Calcite Countertops Cost

Kitchen with calcite kitchen island countertop upholstered stools glossy subway backsplash

“Calcite is an excellent option if you want to avoid the high costs of marble but still get an attractive countertop.” explains interior designer Maria Bott.

It is a unique and beautiful material that is less expensive but requires some effort on its upkeep – especially with stains from food items. 

Calcite is a popular choice for countertops due to its aesthetic appeal, durability, and low cost. There are several grades of calcite, and the price ranges from $55 to $125 per square foot.

Maintenance costs can be moderate to high, depending on the quality of the calcite. To save money on calcite countertops, choose non-premium grades and get several competitive bids on installation.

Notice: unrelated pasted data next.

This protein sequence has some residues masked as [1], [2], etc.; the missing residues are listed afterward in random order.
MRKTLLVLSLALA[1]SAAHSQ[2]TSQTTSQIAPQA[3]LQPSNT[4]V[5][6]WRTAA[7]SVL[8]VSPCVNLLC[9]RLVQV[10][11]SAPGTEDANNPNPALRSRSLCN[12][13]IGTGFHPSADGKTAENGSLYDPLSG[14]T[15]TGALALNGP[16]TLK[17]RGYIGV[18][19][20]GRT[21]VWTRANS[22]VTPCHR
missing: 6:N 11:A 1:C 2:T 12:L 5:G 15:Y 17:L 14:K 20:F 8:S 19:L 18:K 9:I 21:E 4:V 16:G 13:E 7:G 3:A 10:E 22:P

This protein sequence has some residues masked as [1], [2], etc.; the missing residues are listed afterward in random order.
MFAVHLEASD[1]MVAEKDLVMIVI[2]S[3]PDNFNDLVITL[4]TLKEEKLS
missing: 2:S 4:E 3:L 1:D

Calcite slabs are familiar to this industry. Still, recently they’ve become a focus of many stone suppliers due to an increasing number who want them- especially those looking at more natural options that offer the feel of less synthetic than traditional polished products.

As demand for white-colored stones is rising, so too does the production and sales of calcite countertops.

Types Of Calcite Kitchen Countertops

Types of calcite kitchen countertops • Blue calcite countertops – Discovered in Brazil’s South Region, blue calcite is a beautiful mineral formed by calcium carbonate. Its brocatelle-type morphology combines steel blue, pastel blues, and white veins that appear on large-format claddings generating amazing line drawings thanks to its rich tonality that gives dynamism to any kitchen countertop design.

Designers who choose calcite’s cold tones for kitchen countertop offers excellent movement when covered with this fascinating stone.

• Honeycomb calcite countertops – discovered and mined exclusively in Utah, the name honeycomb calcite comes from the remarkable honeycomb appearance in the stone slabs. This stone is unlike any other form of calcite because it has a variety of colors, patterns, and translucency.